icon-    folder.gif   Conference Reports for NATAP  
  Conference on Retroviruses
and Opportunistic Infections
Will be Virtual
Boston USA
March 6-10, 2021
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  CROI 2021 March 6-10 Reported by Jules Levin
Randolph P . Matthews1, Xiaowei Zang1, Stephanie Barrett1, Adrian Goodey1, Tycho Heimbach1, Vanessa L. Weissler1, Carlien Leyssens1, Tom Reynders1, Ryan Vargo1, Yang Liu1, Robert Schwab2, Sylvie Rottey3, Michael N. Robertson1, Selwyn A. Stoch1, Marian Iwamoto1 1Merck & Co, Inc, Kenilworth, NJ, USA, 2Celerion, Lincoln, NE, USA, 3Ghent University Hospital, Ghent, Belgium
Background: Preexposure prophylaxis (PrEP) with antiretroviral drugs has demonstrated efficacy in reducing new HIV infections, although efficacy is tightly linked to good adherence, especially in women. Islatravir (MK-8591) is a nucleoside reverse transcriptase translocation inhibitor with high potency and long t1/2, currently in development for PrEP as an oral monthly pill. In addition, prototype islatravir implants (containing only polymer and islatravir) have demonstrated the potential for yearly administration for PrEP.
Methods: Radiopaque next-generation islatravir-eluting implants were studied preclinically to establish general tolerability and assess pharmacokinetics (PK) of islatravir parent and active islatravir-TP (triphosphate). These data, along with data from an SIV challenge study and from previous Phase 1 trials, formed the basis for establishing a threshold islatravir-TP concentration of 0.05 pmol/million cells in PBMCs. In this double-blind placebo- controlled multicenter Phase 1 trial, a single islatravir-eluting (48 mg, 52 mg or 56 mg) or placebo implant was placed in participants at low risk of HIV infection for 12 weeks. Safety and tolerability, as well as PK for islatravir parent and islatravir-TP from plasma and PBMCs, was collected throughout placement and for 8 weeks post removal.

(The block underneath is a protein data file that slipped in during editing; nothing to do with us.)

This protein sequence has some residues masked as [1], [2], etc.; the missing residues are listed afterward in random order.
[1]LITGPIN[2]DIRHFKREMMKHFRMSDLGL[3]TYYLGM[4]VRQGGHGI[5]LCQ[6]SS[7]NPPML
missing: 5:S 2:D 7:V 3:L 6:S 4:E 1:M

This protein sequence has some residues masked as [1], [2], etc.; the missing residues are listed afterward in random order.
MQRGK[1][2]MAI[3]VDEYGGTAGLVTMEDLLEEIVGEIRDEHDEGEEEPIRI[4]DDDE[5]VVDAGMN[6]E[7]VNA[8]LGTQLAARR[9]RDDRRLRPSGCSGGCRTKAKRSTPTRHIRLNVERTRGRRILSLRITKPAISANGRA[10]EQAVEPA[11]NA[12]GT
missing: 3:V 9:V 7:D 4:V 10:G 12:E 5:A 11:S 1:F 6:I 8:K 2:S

Results: Implants were generally well tolerated, and there was no clear dose-dependent difference in implant-related adverse events (Table 1A). Active islatravir-TP levels were above target for all implants throughout implant placement (Table 1B). Data from this trial and from in vitro assessments of the ISL implants suggest that implants of >52 mg will achieve mean ISL-TP concentrations above the PK threshold at 52 weeks.
Conclusion: Next-generation radiopaque islatravir-eluting implants provide drug release projected to be sufficient for HIV prophylaxis for at least one year. Islatravir-eluting implants appear to be well tolerated, and the results from this trial support further study of these implants in a larger, longer Phase 2 trial. A PrEP implant could provide an attractive option for individuals in whom adherence to a daily PrEP regimen is challenging.